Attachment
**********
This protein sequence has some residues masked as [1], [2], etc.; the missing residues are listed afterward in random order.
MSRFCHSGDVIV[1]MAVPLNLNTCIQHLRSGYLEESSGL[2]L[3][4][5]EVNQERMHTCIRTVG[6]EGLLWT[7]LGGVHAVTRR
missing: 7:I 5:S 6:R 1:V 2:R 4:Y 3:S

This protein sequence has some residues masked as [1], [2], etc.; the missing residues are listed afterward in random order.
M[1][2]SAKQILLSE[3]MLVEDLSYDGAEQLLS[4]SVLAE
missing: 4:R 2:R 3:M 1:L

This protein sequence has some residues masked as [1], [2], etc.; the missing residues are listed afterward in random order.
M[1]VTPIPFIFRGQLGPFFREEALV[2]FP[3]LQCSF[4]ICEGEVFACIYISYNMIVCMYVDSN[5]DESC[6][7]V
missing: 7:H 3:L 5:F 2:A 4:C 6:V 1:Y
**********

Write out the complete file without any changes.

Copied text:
This protein sequence has some residues masked as [1], [2], etc.; the missing residues are listed afterward in random order.
MSRFCHSGDVIV[1]MAVPLNLNTCIQHLRSGYLEESSGL[2]L[3][4][5]EVNQERMHTCIRTVG[6]EGLLWT[7]LGGVHAVTRR
missing: 7:I 5:S 6:R 1:V 2:R 4:Y 3:S

This protein sequence has some residues masked as [1], [2], etc.; the missing residues are listed afterward in random order.
M[1][2]SAKQILLSE[3]MLVEDLSYDGAEQLLS[4]SVLAE
missing: 4:R 2:R 3:M 1:L

This protein sequence has some residues masked as [1], [2], etc.; the missing residues are listed afterward in random order.
M[1]VTPIPFIFRGQLGPFFREEALV[2]FP[3]LQCSF[4]ICEGEVFACIYISYNMIVCMYVDSN[5]DESC[6][7]V
missing: 7:H 3:L 5:F 2:A 4:C 6:V 1:Y